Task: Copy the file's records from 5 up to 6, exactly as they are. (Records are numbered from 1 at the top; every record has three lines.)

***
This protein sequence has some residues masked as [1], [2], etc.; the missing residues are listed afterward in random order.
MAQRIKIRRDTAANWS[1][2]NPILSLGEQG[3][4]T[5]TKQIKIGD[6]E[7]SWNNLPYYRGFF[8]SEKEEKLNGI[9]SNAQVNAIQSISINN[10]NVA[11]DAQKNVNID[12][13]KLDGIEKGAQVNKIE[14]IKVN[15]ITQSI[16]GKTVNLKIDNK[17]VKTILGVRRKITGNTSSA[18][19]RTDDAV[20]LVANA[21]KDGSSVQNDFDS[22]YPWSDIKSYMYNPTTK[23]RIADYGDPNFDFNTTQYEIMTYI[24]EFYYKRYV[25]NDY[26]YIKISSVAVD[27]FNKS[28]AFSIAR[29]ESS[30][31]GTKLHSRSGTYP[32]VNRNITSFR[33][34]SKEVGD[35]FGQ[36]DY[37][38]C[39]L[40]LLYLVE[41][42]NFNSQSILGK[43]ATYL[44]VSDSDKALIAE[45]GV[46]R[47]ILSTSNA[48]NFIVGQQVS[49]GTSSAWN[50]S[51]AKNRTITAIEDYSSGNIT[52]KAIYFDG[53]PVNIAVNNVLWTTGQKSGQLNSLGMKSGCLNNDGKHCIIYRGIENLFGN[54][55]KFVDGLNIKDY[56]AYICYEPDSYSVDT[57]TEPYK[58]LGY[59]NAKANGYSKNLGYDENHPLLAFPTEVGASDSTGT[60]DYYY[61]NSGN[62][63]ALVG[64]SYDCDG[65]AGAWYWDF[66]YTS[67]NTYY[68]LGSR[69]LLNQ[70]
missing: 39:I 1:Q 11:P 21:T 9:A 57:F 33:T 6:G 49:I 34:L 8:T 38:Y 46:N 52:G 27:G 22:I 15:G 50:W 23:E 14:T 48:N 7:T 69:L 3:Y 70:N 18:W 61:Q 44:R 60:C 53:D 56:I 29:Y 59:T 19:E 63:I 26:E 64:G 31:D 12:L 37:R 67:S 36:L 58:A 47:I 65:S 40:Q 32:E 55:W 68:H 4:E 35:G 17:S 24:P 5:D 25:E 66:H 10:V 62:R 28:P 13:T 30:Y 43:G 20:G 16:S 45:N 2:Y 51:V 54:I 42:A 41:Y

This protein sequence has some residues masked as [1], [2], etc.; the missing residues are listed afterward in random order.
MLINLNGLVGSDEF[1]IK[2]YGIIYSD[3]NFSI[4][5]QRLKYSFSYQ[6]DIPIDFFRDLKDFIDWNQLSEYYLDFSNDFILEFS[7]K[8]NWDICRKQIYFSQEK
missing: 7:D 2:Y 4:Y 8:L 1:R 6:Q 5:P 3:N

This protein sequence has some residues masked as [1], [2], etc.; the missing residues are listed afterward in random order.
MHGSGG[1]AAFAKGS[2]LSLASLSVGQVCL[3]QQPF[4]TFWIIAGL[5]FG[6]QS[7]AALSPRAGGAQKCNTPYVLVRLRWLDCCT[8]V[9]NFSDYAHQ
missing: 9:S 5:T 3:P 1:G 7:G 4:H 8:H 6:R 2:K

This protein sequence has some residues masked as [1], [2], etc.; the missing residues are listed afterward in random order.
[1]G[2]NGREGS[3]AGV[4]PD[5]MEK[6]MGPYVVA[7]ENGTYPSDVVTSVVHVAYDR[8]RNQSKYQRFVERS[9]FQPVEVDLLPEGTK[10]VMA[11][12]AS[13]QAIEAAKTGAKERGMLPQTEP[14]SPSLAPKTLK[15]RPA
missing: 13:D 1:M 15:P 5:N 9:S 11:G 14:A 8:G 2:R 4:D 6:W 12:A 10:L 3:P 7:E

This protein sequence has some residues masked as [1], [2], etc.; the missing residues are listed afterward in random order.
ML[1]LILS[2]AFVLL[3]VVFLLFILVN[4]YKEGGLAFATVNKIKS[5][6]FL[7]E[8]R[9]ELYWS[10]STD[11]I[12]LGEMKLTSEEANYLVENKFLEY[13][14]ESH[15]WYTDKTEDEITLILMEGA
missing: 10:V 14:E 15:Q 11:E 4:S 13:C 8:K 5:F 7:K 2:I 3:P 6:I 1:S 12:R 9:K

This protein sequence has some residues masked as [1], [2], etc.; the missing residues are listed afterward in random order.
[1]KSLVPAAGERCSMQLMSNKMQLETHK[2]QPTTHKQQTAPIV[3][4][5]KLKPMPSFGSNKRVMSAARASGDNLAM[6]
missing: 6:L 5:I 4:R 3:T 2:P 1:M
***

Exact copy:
This protein sequence has some residues masked as [1], [2], etc.; the missing residues are listed afterward in random order.
ML[1]LILS[2]AFVLL[3]VVFLLFILVN[4]YKEGGLAFATVNKIKS[5][6]FL[7]E[8]R[9]ELYWS[10]STD[11]I[12]LGEMKLTSEEANYLVENKFLEY[13][14]ESH[15]WYTDKTEDEITLILMEGA
missing: 10:V 14:E 15:Q 11:E 4:S 13:C 8:K 5:F 7:K 2:I 3:P 6:I 1:S 12:R 9:K

This protein sequence has some residues masked as [1], [2], etc.; the missing residues are listed afterward in random order.
[1]KSLVPAAGERCSMQLMSNKMQLETHK[2]QPTTHKQQTAPIV[3][4][5]KLKPMPSFGSNKRVMSAARASGDNLAM[6]
missing: 6:L 5:I 4:R 3:T 2:P 1:M